Scotland faces a number of challenges that could block both independence from Great Britain and any attempt to join the EU
As the clock on Big Ben chimed midnight, the transition period between the European Union and the United Kingdom had officially ended. Many in England had celebrated the country’s long planned and hard-fought departure from the EU’s embrace, yet across the borders in Scotland the celebrations were markedly muted. While in the 2016 referendum English voters were mostly for independence, Scotland had overwhelmingly voted to stay within the EU.
Nigel Farage, who is often regarded as the main driving force behind the successful Brexit campaign, celebrated Britain’s regained independence with a social media post, writing “this is a big moment for our country, a giant leap forward. Time to raise a glass.” In contrast, Scotland’s first minister, Nicola Sturgeon, bid farewell to a bleak 2020 that had seen Scotland’s healthcare and economy devastated by the coronavirus epidemic on the one hand, and its departure from the EU along with the rest of the UK on the other. Although the coronavirus is still spreading in Scotland at an alarming rate, just as it does in the rest of the UK, in her remarks, she had set the stage in rectifying the other grievance by promising to rejoin the EU in the future.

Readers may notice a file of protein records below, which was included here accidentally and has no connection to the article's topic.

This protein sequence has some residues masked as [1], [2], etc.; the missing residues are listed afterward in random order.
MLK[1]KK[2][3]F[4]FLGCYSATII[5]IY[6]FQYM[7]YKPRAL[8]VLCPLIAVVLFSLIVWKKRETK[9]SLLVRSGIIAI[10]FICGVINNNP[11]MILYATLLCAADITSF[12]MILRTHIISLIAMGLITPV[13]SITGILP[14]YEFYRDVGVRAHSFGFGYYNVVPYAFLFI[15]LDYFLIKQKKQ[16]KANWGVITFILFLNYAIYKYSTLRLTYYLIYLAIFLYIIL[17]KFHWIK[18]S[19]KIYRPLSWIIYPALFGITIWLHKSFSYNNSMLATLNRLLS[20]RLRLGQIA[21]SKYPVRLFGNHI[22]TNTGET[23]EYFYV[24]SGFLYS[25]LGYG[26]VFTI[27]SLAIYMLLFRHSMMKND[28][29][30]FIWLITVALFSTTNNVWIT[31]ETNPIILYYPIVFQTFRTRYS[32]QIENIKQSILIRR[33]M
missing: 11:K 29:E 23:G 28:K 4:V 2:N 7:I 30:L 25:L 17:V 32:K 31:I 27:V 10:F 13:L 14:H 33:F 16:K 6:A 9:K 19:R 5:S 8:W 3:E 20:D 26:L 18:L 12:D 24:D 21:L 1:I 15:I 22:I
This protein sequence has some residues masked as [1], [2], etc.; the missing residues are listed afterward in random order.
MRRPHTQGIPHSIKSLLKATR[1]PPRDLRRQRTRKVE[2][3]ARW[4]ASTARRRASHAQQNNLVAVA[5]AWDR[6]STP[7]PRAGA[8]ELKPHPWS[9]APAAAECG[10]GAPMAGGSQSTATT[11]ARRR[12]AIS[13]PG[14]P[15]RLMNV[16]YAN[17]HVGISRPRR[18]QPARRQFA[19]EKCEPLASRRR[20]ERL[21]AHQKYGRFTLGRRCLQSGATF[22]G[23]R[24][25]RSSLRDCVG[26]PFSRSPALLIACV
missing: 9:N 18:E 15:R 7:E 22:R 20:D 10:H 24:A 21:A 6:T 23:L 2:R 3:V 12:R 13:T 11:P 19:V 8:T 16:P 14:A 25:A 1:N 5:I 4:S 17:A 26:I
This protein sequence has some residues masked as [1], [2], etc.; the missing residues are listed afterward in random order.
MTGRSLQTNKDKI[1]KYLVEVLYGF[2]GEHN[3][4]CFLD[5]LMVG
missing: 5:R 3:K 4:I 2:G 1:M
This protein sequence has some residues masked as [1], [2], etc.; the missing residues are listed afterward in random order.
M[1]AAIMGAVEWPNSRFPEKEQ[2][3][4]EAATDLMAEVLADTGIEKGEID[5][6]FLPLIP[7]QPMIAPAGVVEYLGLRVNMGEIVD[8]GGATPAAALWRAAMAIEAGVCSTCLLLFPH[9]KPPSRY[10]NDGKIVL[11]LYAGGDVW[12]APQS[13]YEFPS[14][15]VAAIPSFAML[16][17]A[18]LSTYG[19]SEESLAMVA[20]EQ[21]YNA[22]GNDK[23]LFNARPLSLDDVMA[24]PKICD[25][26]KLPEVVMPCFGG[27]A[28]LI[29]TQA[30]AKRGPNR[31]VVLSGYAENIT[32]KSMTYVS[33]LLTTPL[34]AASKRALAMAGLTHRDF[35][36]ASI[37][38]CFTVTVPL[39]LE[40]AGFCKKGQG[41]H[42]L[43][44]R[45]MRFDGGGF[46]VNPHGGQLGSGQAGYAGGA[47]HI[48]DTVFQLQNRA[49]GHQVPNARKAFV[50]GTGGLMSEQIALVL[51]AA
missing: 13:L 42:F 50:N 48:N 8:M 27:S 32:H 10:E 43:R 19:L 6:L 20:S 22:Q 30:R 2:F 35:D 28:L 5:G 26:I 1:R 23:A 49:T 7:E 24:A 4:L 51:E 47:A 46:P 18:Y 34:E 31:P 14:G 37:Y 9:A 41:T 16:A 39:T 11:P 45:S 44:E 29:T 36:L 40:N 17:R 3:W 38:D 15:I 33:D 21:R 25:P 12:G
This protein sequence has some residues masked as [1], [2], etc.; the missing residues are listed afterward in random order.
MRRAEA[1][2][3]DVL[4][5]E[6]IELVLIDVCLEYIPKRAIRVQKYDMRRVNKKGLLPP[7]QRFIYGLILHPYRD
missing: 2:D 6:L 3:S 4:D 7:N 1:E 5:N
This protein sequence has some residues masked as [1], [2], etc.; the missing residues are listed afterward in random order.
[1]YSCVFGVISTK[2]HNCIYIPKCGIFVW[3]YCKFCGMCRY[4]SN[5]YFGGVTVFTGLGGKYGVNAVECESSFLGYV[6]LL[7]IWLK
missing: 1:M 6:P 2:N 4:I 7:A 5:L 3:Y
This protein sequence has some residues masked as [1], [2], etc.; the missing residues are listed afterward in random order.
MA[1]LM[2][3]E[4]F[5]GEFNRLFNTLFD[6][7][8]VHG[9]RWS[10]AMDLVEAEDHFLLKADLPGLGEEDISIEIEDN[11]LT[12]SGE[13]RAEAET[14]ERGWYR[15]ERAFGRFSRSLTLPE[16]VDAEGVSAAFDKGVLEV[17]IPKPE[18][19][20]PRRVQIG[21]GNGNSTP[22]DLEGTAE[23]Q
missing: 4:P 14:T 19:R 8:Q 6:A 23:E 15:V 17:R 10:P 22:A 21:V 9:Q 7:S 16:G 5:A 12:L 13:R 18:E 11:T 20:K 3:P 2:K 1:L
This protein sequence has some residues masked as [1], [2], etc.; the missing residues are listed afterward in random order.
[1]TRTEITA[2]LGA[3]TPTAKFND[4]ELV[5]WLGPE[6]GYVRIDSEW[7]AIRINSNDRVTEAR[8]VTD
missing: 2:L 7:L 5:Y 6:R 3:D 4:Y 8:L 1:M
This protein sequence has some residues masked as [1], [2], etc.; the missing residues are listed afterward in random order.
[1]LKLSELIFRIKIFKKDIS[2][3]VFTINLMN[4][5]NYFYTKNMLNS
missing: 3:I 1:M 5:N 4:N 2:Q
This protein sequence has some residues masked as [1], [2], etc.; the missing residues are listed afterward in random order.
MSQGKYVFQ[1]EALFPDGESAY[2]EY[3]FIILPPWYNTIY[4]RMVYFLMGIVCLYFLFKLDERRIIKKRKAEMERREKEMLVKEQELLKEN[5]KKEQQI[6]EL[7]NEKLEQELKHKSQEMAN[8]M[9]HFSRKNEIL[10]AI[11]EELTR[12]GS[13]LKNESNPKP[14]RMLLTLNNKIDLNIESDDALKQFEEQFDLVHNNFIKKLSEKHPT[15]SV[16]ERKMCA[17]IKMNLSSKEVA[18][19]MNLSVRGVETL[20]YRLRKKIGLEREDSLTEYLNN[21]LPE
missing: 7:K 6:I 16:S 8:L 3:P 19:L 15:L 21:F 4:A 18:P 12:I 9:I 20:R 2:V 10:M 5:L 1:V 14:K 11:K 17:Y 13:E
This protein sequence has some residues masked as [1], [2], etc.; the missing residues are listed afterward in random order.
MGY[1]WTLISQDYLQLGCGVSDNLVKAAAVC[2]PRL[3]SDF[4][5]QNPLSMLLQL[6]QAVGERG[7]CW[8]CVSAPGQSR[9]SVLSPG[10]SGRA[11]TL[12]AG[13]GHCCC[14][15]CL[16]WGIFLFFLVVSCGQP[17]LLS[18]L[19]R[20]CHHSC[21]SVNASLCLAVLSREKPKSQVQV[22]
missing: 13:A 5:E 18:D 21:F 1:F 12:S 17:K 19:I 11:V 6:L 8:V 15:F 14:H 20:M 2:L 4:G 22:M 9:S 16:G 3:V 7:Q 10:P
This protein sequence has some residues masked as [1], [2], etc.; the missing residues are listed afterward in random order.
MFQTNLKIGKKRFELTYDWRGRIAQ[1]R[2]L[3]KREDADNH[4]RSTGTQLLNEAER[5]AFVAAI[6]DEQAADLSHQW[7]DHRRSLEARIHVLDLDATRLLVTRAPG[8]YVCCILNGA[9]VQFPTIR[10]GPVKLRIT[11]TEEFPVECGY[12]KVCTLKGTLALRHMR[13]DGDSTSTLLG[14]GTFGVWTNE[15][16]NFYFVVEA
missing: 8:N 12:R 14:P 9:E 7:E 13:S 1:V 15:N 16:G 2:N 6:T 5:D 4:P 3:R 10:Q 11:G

“Scotland will be back soon, Europe. Keep the light on,” tweeted Sturgeon on Jan. 1. “As independent Ireland takes up her seat on the UN Security Council today, not (yet) independent Scotland is taken out of the EU against our will. Time to put ourselves in the driving seat of our own future, Scotland #indyref2,” wrote the Scottish leader.